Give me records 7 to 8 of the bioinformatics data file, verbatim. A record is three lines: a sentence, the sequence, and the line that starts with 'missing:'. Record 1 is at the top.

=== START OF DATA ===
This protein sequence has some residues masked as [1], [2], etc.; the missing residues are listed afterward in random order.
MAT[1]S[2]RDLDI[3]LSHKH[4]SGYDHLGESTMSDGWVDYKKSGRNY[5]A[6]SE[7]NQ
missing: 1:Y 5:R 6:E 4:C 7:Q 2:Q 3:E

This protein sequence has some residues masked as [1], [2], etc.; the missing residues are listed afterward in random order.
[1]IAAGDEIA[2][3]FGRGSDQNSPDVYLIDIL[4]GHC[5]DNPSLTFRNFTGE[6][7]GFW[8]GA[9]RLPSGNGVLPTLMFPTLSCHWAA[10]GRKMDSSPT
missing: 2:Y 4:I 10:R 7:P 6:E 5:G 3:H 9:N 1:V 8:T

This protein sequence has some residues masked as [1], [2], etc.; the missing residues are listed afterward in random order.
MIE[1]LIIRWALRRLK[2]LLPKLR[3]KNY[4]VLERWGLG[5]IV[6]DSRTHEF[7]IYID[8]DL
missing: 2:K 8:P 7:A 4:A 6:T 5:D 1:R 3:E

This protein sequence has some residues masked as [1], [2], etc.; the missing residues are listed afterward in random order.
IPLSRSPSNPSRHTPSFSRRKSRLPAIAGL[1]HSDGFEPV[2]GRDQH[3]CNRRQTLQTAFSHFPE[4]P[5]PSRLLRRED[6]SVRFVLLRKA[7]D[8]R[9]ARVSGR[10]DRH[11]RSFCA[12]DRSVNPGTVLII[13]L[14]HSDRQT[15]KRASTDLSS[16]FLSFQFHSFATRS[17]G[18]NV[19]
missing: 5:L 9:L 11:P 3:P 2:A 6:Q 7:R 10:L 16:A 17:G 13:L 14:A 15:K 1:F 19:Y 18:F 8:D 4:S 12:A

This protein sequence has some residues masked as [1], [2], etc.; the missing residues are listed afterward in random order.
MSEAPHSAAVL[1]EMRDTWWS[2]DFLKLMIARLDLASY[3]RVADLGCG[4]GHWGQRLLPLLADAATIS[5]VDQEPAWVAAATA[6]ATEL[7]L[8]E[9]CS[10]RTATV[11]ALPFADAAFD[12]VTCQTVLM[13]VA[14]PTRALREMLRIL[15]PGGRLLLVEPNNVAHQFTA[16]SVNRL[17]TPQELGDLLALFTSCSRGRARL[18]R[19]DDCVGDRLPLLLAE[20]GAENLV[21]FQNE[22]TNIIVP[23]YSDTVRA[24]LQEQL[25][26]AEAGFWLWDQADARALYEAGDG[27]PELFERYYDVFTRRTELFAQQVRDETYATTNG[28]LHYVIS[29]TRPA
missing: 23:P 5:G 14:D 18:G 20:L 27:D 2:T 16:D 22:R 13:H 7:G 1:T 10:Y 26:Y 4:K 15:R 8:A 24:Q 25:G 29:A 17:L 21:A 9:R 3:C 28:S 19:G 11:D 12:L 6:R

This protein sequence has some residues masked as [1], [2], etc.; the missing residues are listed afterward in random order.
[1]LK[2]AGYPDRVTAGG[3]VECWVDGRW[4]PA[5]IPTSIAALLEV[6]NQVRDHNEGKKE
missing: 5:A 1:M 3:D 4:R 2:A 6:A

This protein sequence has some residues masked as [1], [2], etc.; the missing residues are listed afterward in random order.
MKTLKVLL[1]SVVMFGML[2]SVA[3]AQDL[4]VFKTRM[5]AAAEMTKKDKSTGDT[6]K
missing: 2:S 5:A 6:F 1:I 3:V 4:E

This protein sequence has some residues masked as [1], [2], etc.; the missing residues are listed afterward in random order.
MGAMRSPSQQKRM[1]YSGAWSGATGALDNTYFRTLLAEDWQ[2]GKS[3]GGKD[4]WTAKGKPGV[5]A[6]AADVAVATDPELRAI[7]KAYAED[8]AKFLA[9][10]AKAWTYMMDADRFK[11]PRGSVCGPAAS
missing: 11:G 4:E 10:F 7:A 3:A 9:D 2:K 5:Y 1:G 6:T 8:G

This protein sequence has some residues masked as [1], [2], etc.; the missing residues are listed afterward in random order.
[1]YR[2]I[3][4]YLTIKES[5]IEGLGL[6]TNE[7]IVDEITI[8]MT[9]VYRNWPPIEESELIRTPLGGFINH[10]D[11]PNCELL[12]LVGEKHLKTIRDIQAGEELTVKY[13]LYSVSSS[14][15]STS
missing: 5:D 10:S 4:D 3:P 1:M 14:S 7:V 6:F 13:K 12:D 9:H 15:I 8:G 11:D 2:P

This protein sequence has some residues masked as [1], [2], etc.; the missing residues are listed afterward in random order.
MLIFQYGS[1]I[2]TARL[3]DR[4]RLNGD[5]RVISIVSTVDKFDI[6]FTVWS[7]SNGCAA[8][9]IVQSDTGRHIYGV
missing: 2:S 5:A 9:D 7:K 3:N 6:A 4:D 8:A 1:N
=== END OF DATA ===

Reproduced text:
This protein sequence has some residues masked as [1], [2], etc.; the missing residues are listed afterward in random order.
MKTLKVLL[1]SVVMFGML[2]SVA[3]AQDL[4]VFKTRM[5]AAAEMTKKDKSTGDT[6]K
missing: 2:S 5:A 6:F 1:I 3:V 4:E

This protein sequence has some residues masked as [1], [2], etc.; the missing residues are listed afterward in random order.
MGAMRSPSQQKRM[1]YSGAWSGATGALDNTYFRTLLAEDWQ[2]GKS[3]GGKD[4]WTAKGKPGV[5]A[6]AADVAVATDPELRAI[7]KAYAED[8]AKFLA[9][10]AKAWTYMMDADRFK[11]PRGSVCGPAAS
missing: 11:G 4:E 10:F 7:A 3:A 9:D 2:K 5:Y 1:G 6:T 8:G